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Industry takes a dive

Wairarapa company Splashzone fishes for about 35 tonnes of crayfish each year. PHOTO/SUPPLIED

Outbreak impact felt in industries

GIANINA SCHWANECKE
[email protected]

The effects of the coronavirus outbreak on Wairarapa’s commercial fishing industry “will knock some people out of the game”, says one commercial fisherman of more than 30 years.

Wairarapa-based Richard Kibblewhite, of Splashzone, said the effects of the crisis were “instantly” felt and he had already seen several boats for sale from struggling fishermen.

New Zealand is one of the world’s largest producers of crayfish for the Asian market.

Kibblewhite said the industry had shut down at a peak time for prices – boats had been brought back to shore as there was no point catching crayfish which could not be exported.

“There’s a huge financial cost to the cray industry.

“There’s hundreds of thousands of dollars which are not going to come into the community.

“We don’t know when we can go back to work.”

The 2002 Sars [severe acute respiratory syndrome] epidemic had hit the industry similarly, and it had taken several months, but prices had eventually bounced back, he said.

Kibblewhite estimated there was about $50 million worth of quota at stake nationwide, a good chunk of which was from Wairarapa.

The early shutdown meant many commercial fishers had yet to meet their total quota, and he estimated from 15 to 20 per cent of the allocated catch remained uncaught.

He said they had asked the government to roll over these quotas for next year, saying there wasn’t a sustainability issue as these were cray already allocated for catching.

“Fishermen don’t want a handout.

“We are happy working; we just want to be allowed to do it.”

In the interim, his crew had moved to wet fishing and catching lemonfish in Napier to export to Australia.

“It doesn’t compare, but it can make a wage,” he said.

The chief executive of the New Zealand Rock Lobster Industry Council, Mark Edwards, said they had been talking with the Ministry for Primary Industries and Fisheries New Zealand about how to mitigate the impacts of the crisis since the start of February.

“The measures included the return of lobsters to sea in a manner that ensured high survival rates and addressed any risks, and the availability of carry-forward provisions so that uncaught annual catch entitlement could be used in the next fishing year,” he said.

Edwards estimated there were about 70 tonnes of uncaught quota in Wairarapa, compared with about 400 tonnes nationally and 50 tonnes in holding pots at sea.

“If that 450 tonnes of unused catch entitlement can be landed and exported in a market where the prices have recovered, it will be worth over $50 million based on an average value of $115 per kilogram.”

Tony Craig, chairman of the Paua 2 Fisheries Association, said while the paua industry had also been hit, it wasn’t as dire as the crayfish industry.

The paua fishing year differed from that of crayfish which provided another window of opportunity later in the year.

He said about 75 per cent of the quota had been pulled out of the water before Christmas, but harvesting had been suspended and it was unclear when they would be able to resume.

The epidemic had also impacted other Wairarapa industries, including forestry and farming.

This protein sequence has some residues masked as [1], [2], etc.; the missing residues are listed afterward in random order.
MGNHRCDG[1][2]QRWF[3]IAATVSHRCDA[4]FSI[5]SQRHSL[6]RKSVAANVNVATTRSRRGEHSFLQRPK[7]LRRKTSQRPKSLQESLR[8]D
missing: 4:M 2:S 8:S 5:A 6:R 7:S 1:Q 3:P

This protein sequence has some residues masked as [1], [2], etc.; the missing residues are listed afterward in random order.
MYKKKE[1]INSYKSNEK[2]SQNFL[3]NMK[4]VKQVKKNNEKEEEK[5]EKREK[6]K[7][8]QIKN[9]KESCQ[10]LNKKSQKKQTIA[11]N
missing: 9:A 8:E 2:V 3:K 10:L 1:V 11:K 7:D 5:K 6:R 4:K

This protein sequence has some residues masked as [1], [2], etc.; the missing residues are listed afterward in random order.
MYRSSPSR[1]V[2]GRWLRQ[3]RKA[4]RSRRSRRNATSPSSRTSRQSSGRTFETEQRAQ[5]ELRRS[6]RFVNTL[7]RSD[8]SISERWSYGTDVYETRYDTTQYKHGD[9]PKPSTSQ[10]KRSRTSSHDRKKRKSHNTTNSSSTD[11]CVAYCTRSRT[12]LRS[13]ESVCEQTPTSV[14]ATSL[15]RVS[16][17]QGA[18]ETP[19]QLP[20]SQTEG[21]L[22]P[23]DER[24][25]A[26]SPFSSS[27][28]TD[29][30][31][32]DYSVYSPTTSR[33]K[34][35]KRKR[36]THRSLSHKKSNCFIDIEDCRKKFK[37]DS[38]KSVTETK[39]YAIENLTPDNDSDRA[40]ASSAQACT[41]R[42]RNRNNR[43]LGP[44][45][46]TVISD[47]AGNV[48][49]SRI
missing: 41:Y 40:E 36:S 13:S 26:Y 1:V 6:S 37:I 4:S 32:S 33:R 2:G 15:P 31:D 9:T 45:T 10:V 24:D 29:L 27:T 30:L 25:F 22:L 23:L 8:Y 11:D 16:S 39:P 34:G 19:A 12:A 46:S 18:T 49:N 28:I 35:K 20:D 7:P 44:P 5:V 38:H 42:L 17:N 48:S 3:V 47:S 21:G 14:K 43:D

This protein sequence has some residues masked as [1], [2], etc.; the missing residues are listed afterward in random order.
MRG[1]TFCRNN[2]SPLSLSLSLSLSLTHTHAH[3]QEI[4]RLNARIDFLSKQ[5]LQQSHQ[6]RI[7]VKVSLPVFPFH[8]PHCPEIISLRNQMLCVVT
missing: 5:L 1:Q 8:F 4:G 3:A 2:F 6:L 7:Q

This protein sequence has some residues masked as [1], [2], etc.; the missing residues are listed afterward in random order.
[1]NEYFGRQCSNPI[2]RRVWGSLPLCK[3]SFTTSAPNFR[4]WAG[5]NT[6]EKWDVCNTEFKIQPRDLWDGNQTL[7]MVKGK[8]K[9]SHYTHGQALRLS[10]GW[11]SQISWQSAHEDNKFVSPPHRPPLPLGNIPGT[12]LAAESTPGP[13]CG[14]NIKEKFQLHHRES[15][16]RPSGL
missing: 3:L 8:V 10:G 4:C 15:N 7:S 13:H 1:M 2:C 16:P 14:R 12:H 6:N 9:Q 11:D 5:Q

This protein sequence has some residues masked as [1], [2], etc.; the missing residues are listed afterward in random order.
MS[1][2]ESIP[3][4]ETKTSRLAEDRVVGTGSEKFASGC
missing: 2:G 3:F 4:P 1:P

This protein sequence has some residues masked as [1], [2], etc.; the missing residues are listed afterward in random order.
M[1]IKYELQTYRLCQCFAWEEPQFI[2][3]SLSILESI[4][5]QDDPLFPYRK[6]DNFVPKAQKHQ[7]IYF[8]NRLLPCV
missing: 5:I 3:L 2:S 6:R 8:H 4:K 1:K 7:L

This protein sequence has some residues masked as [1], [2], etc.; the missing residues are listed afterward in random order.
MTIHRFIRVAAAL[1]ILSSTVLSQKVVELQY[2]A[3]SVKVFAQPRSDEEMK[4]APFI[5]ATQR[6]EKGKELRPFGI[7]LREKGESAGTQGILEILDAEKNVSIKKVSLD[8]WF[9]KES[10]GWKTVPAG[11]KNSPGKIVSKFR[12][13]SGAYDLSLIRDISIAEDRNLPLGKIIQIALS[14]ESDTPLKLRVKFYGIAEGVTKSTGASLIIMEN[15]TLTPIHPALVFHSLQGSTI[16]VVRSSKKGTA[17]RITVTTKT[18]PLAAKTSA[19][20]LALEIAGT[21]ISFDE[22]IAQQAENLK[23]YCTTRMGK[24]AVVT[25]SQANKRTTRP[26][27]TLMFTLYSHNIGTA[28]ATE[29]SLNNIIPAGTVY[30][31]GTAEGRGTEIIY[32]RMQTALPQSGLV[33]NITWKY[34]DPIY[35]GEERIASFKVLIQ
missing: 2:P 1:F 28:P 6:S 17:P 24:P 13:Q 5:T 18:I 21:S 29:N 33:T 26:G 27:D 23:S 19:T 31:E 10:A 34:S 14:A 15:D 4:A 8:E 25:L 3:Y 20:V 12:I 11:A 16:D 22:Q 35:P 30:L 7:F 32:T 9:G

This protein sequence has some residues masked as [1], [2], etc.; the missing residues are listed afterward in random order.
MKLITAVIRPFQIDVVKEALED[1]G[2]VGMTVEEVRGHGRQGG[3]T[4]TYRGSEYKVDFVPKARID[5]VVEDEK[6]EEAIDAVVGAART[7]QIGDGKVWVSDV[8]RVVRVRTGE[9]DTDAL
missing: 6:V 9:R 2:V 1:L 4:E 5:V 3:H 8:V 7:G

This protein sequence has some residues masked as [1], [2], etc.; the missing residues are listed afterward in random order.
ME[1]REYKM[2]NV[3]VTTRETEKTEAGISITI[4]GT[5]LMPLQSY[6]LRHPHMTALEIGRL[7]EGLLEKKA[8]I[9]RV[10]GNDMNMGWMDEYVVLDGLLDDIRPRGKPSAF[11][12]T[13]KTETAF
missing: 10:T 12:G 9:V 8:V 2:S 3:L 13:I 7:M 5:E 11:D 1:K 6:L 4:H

Logs at the Waingawa Industrial Hub. PHOTO/FILE

Forestry

Forest Enterprises chief executive Bert Hughes said the demand for export logs from China was greatly reduced and log export markets were congested.

“This has led to cuts to harvesting across New Zealand, Wairarapa included.

“Forest owners in Wairarapa, like elsewhere, are making the very difficult decision about whether to suspend or reduce harvesting – either way, every part of the supply chain is affected.”

He said most forestry businesses were small operators, “so this is significant”.

“Some will be losing their livelihood. A third to a half of their revenue is being lost and they are at zero profit, making it extremely difficult for them to meet debt repayments and pay wages.

McCarthy Transport general manager Steve McDougall said things always slowed down over the Chinese New Year period, but the coronavirus outbreak had been a catalyst for a sudden drop in operations.

“At the end of the day, we can’t control what has happened,” he said.

“Our focus is to keep the infrastructure […] and keep our trucks running 24/5. We’ve still got to ensure domestic mills have enough volume to meet their orders.”

In Wairarapa, this included JNL, Davis Sawmill, Kiwi Lumber and Pan Pac Forest Products.

He said the industry would “come right”, but there was definitely an element of the unknown.

“We’ve been in business for 70 years.

“We’ve been through several periods of market uncertainty.

“As an industry, we will come out stronger, it’s just the time frame is unknown.”

Farming

In the farming sector, the coronavirus outbreak had come on the back of an extremely dry summer which had contributed to difficulty selling store stock.

PGG Wrightson Wairarapa area livestock manager Steve Wilkinson said store stock was still shifting but buyers’ interest was much lower.

“That’s due to a couple of things,” he said, “but the main one being the coronavirus outbreak having a major influence on the Chinese market and dry conditions across the lower North Island.”

He said this had created an oversupply and farmers were either finishing what they had or were not in a position to purchase.

Wilkinson said it was a tough time for farmers but one many were prepared for.

1 COMMENT

  1. surely there are other markets to sell crays too! Or is it that they won’t sell below $115kg? Don’t see dairy farmers withholding milk in the hopes of a better payout.
    Don’t rely on 1 market,

Comments are closed.

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